Flooding is the most frequent, damaging, and costly natural hazard experienced in Vermont. Flood damage is frequently experienced on a localized scale, when Tropical Storm Irene struck Vermont on August 28, 2011; however, flooding and damage were experienced on a statewide scale. Four to eight inches of rain rapidly fell throughout the state and rivers and streams flash flooded to levels only comparable to the Great Flood of 1927. More than 500 miles of road and 200 bridges were wiped out, a dozen communities were entirely isolated and over 1,600 homes were damaged and 700 completely destroyed. At great price, Irene exposed Vermont’s vulnerability to disasters of this nature.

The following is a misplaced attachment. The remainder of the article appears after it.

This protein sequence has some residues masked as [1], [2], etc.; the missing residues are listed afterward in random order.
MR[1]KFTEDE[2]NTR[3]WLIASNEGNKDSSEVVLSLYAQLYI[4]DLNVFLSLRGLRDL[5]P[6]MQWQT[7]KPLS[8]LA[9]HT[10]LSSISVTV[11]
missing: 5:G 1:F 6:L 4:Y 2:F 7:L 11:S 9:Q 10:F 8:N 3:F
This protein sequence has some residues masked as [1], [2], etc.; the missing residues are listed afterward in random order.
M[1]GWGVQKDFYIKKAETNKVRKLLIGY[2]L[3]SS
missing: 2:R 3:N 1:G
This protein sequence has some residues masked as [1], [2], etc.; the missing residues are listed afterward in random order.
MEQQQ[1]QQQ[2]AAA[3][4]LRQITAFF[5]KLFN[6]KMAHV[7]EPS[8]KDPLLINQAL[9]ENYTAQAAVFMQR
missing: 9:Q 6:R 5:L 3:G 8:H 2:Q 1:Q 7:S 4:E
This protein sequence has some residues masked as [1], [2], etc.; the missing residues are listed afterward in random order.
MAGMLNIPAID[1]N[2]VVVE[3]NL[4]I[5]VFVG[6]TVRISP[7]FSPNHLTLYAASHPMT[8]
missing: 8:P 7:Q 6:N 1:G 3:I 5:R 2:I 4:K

This project grew out of an ES 401 project undertaken by a group of seniors in the Environmental Studies program at Middlebury College. The intent of this website is to use TS Irene as an opportunity for people to learn from the events of this disaster by creating interactive maps of the flood damage in the case study towns of Rochester, Hancock, Pittsfield, and Plymouth. All of the available data about damage to roads, bridges and homes was collected and mapped with the FEMA flood zones, the Fluvial Erosion Hazard Areas (FEH), the Stream Geomorphic Assessments (SGA), and the watershed information. Click on the case studies to explore the maps. For more about the project click here to read more…